Deciding on research goals
Searching for legislative history on either the federal or state level can be a time consuming task. It is an activity that most researchers do not undertake routinely; however, in the many areas in which statutes are involved, the question of what the legislature intended is often raised.
At the federal level, legislative history was regularly cited in opinions of the Supreme Court and Courts of Appeals through the 1980s. In more recent years, Justices Scalia and Kennedy have been vocal opponents of its use, and citations to legislative history by the Supreme Court are not as pervasive as in the past. However, there are still many such references in current opinions. At the state level, availability has always been an issue, although recent efforts to maintain bill files in a systematic fashion have improved the situation.
The first step in this process is to determine the purpose of the research and to decide whether a cursory or an in-depth search is necessary.
In traditional legal research, gathering references to cases and statutes and reading the actual text are often not discrete steps. A researcher finds a cite to a case that appears relevant and proceeds to read it, coming back to the index or to the initial online source later to make sure that all important sources have been found.
To do efficient legislative history research, however,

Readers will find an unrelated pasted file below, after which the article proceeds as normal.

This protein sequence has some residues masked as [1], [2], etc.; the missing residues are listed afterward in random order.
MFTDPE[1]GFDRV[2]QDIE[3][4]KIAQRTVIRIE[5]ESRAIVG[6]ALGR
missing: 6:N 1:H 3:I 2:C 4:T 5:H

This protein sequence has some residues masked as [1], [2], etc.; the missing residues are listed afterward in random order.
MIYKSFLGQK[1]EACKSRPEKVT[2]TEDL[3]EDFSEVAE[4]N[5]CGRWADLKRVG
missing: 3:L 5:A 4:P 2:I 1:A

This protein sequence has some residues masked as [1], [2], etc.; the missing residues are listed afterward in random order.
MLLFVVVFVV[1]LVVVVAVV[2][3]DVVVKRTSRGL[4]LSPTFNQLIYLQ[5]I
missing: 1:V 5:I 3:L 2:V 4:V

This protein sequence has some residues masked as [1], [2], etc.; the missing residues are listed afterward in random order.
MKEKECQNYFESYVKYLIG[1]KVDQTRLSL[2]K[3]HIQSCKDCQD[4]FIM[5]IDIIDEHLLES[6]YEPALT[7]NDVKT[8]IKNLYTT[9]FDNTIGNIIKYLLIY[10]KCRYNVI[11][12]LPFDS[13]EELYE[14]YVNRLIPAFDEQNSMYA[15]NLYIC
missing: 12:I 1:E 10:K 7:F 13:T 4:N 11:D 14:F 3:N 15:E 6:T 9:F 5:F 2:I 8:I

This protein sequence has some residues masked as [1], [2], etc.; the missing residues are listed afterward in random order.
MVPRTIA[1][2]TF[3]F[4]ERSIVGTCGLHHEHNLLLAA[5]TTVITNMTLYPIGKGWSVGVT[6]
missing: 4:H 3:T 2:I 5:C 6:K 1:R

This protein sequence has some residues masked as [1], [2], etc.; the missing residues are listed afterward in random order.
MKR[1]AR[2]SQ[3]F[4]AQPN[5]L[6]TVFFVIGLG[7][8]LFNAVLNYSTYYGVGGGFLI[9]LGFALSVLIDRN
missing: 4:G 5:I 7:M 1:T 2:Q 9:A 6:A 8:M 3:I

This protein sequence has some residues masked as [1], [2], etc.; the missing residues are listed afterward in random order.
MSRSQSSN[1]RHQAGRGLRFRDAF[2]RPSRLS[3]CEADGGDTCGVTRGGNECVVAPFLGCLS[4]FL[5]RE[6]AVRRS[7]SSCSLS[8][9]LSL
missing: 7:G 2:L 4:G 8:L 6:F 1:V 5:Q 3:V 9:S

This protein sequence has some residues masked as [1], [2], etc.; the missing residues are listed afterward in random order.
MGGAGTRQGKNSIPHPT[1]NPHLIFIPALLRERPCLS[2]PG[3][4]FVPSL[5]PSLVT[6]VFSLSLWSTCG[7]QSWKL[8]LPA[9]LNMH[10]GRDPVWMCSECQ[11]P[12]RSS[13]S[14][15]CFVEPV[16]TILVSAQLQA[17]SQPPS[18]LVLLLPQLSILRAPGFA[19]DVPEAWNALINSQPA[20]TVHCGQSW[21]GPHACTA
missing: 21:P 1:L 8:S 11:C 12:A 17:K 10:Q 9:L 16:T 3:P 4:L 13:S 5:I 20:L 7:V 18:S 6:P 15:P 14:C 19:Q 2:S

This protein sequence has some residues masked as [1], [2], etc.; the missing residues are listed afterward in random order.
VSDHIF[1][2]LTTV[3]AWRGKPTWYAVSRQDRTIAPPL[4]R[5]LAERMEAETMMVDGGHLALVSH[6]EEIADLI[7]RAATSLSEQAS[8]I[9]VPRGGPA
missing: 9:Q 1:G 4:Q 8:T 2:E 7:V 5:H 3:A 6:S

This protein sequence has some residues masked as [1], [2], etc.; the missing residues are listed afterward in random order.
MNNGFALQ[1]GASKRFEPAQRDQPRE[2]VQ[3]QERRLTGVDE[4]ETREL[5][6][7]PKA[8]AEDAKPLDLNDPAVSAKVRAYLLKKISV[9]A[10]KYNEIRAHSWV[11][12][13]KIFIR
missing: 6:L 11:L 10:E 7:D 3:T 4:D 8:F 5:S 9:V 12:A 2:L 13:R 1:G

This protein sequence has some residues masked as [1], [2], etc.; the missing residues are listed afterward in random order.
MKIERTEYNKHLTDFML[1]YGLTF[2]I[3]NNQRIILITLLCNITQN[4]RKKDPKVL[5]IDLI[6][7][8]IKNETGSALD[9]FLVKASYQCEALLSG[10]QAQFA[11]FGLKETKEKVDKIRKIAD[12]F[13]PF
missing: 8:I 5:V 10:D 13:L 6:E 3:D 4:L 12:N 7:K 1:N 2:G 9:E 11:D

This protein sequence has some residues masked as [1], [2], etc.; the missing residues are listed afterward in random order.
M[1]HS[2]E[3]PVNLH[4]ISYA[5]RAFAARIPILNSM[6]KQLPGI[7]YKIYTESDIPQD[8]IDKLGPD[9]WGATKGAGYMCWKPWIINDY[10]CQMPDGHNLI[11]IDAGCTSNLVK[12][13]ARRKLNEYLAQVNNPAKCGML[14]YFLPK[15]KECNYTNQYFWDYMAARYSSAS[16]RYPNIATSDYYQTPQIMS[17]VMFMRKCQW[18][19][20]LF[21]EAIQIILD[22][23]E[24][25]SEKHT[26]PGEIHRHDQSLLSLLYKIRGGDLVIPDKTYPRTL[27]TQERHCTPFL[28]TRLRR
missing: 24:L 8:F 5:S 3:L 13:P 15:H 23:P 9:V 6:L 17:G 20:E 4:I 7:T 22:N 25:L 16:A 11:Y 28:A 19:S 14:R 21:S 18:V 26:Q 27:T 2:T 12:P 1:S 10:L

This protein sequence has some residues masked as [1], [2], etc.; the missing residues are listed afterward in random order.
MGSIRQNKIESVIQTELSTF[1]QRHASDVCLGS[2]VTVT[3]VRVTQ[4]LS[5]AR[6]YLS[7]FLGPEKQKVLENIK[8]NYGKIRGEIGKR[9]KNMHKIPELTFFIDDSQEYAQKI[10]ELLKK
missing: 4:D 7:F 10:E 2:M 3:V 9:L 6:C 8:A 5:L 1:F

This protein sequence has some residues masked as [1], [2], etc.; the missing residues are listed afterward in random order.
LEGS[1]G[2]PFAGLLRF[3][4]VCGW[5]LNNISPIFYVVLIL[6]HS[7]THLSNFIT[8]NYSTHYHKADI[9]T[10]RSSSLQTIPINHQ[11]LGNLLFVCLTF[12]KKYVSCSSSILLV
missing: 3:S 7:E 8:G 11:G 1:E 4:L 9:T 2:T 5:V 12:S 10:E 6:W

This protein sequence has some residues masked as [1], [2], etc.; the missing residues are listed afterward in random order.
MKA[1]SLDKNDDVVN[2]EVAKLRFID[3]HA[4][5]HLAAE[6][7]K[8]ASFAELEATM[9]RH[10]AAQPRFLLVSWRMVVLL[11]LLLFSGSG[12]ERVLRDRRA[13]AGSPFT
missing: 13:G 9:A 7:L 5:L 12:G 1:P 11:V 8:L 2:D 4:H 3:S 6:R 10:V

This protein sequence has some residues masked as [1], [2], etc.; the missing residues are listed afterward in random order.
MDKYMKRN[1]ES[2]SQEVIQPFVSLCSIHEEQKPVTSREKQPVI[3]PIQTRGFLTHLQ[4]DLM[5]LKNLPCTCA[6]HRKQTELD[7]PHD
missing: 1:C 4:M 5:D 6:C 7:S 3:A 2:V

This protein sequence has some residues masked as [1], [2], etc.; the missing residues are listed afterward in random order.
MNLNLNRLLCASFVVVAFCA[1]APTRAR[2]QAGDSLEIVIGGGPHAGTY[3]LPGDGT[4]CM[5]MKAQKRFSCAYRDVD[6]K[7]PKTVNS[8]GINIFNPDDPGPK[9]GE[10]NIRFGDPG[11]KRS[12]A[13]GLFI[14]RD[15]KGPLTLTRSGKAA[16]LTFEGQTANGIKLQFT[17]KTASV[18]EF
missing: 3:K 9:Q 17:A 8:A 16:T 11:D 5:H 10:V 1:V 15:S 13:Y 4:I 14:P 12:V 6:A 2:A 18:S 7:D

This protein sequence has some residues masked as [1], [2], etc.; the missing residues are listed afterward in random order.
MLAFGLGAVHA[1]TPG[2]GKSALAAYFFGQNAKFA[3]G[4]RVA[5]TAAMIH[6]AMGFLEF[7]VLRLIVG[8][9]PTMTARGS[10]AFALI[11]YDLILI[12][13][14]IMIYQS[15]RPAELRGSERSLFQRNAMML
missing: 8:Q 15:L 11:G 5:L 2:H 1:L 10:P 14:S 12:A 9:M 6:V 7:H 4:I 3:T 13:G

it is essential to spend time at the beginning gathering
information. While the code is the logical starting point,
many of the
The session law information can be found at the end of the relevant code section(s), while the bill number is usually included in the session law, as well as in various tables published with a jurisdiction’s legislative materials.
Compiled federal legislative histories
For purposes of learning the legislative history process, it is important that students attempt to use the various sources to see how one would go about compiling a legislative history. It should be noted, however, that sometimes it is possible to find federal legislative histories that others have compiled. Several bibliographies located in the Reference collection on Level 2 of the library can be helpful in locating existing compilations:
The next sections deal specifically with federal and
Maryland legislative history research. For legislative
history of laws of other states it is best to consult
a librarian. Our library does not generally carry legislative
history materials for states other than Maryland, and
it may be necessary in some cases to either contact the
state’s legislative library or visit a law or legislative
library in that state. It is also possible to find more
recent materials on the Web.